Research Paper Volume 13, Issue 14 pp 18033—18050
β-amyloid monomers drive up neuronal aerobic glycolysis in response to energy stressors
- 1 Department of Drug and Health Sciences, University of Catania, Catania 95125, Italy
- 2 Institute of Crystallography, National Council of Research, Catania Unit, Catania 95126, Italy
- 3 Department of Chemical Sciences, University of Catania, Catania 95125, Italy
Received: April 26, 2021 Accepted: July 9, 2021 Published: July 21, 2021https://doi.org/10.18632/aging.203330
How to Cite
Copyright: © 2021 Santangelo et al. This is an open access article distributed under the terms of the Creative Commons Attribution License (CC BY 3.0), which permits unrestricted use, distribution, and reproduction in any medium, provided the original author and source are credited.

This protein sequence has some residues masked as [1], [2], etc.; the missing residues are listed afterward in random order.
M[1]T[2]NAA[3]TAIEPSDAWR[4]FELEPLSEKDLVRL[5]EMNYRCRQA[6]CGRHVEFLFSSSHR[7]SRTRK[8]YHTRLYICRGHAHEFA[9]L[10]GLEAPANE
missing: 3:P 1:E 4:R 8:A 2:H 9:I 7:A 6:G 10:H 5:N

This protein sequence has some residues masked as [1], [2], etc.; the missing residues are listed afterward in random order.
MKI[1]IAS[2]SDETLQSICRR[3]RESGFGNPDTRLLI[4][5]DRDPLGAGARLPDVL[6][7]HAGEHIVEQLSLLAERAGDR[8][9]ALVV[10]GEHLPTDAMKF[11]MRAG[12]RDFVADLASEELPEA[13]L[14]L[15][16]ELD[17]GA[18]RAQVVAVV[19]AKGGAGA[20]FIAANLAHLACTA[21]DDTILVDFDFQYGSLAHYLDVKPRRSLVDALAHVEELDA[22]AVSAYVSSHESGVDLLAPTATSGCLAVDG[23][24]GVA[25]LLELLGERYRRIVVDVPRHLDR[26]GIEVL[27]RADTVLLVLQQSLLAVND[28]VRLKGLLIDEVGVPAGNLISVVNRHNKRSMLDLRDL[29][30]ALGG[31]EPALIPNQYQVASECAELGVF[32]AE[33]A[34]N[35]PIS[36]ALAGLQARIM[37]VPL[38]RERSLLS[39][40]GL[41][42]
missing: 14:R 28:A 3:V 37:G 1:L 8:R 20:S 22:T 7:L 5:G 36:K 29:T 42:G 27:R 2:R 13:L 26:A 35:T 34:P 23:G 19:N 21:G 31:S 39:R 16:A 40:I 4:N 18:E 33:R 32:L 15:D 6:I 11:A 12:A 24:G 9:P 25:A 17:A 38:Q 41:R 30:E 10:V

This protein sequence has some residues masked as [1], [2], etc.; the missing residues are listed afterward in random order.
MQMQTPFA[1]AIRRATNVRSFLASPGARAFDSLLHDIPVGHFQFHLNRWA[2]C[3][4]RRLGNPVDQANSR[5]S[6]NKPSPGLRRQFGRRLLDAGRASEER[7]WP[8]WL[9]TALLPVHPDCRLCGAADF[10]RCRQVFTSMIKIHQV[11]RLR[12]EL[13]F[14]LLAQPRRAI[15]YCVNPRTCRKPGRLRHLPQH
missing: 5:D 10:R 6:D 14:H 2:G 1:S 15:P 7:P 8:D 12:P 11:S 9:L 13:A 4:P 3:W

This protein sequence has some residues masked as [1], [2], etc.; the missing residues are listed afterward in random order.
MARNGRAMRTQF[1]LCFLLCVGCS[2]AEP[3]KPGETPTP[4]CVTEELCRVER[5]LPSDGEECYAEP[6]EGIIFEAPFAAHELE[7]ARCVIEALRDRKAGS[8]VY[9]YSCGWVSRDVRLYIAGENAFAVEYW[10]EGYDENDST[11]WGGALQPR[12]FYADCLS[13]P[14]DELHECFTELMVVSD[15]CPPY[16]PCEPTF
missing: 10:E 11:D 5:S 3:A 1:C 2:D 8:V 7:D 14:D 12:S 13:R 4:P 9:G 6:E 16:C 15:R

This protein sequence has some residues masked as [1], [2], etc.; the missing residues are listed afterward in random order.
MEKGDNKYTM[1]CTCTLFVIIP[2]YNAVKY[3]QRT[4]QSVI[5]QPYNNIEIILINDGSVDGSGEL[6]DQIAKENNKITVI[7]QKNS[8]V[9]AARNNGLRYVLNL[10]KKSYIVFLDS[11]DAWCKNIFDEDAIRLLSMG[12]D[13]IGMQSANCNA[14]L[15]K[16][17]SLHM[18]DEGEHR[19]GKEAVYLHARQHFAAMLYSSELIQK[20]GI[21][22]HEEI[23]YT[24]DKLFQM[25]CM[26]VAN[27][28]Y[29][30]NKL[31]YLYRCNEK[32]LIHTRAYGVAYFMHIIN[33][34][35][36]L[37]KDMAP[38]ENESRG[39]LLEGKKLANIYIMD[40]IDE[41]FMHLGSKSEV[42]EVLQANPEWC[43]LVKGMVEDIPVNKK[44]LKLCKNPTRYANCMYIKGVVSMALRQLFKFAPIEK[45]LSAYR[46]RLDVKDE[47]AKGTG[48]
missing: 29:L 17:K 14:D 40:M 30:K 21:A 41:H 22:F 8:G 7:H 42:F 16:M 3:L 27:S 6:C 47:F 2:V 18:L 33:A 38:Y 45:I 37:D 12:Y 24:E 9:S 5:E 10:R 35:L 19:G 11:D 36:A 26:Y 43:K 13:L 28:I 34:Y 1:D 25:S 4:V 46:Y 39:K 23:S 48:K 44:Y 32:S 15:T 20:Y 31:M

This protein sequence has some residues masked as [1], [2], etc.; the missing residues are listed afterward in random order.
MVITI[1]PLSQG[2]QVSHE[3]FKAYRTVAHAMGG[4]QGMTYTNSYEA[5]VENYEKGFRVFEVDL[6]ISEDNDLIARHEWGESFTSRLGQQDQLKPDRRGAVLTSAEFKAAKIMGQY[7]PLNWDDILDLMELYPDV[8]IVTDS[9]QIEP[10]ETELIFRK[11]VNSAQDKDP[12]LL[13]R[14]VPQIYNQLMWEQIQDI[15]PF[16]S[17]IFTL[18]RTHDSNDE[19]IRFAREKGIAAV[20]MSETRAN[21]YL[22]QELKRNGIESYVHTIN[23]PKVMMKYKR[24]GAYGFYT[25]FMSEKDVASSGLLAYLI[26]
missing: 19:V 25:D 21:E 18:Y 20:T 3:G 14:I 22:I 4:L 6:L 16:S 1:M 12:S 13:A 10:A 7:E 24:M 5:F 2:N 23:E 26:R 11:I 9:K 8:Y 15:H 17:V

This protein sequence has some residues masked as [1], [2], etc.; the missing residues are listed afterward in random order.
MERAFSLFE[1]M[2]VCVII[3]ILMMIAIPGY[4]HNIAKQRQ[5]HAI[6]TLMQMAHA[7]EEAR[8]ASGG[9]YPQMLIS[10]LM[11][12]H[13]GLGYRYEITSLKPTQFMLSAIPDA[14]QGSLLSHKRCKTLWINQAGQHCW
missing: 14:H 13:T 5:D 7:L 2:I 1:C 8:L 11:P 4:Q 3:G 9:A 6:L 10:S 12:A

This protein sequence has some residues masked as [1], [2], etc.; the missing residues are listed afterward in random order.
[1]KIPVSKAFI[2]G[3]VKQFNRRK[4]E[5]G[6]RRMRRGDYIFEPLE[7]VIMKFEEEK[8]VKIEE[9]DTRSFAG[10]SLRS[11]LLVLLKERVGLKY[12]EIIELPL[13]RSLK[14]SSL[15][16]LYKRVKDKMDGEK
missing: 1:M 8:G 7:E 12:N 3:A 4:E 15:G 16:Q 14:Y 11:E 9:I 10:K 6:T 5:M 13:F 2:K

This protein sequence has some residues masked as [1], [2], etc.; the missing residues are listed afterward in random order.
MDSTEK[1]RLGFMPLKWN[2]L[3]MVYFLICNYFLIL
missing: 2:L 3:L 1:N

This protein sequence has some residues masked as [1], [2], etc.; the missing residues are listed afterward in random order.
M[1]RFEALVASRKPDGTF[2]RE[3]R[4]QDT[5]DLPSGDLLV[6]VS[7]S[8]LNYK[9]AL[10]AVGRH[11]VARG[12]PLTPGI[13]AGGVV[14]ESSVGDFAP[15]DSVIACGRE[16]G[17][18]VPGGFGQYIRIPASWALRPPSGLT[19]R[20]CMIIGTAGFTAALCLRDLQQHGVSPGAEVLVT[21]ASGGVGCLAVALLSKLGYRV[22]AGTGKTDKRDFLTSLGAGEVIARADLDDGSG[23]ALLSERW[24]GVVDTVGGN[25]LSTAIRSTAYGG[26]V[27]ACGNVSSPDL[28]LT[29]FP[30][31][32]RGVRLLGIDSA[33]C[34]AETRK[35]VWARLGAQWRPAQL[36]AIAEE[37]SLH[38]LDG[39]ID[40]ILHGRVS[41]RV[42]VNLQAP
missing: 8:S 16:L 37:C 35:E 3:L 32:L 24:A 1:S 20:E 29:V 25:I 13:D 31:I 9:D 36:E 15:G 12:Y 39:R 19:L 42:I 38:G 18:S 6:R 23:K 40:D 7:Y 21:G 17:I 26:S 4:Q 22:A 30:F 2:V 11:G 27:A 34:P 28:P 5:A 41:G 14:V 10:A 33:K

Research on cerebral glucose metabolism has shown that the aging brain experiences a fall of aerobic glycolysis, and that the age-related loss of aerobic glycolysis may accelerate Alzheimer’s disease pathology. In the healthy brain, aerobic glycolysis, namely the use of glucose outside oxidative phosphorylation, may cover energy demand and increase neuronal resilience to stressors at once. Currently, the drivers of aerobic glycolysis in neurons are unknown. We previously demonstrated that synthetic monomers of β-amyloid protein (Aβ) enhance glucose uptake in neurons, and that endogenous Aβ is required for depolarization-induced glucose uptake in cultured neurons. In this work, we show that cultured cortical neurons increased aerobic glycolysis in response to the inhibition of oxidative phosphorylation by oligomycin or to a kainate pulse. Such an increase was prevented by blocking the endogenous Aβ tone and re-established by the exogenous addition of synthetic Aβ monomers. The activity of mitochondria-bound hexokinase-1 appeared to be necessary for monomers-stimulated aerobic glycolysis during oxidative phosphorylation blockade or kainate excitation. Our data suggest that, through Aβ release, neurons coordinate glucose uptake with aerobic glycolysis in response to metabolic stressors. The implications of this new finding are that the age-related drop in aerobic glycolysis and the susceptibility to Alzheimer’s disease could be linked to factors interfering with release and functions of Aβ monomers.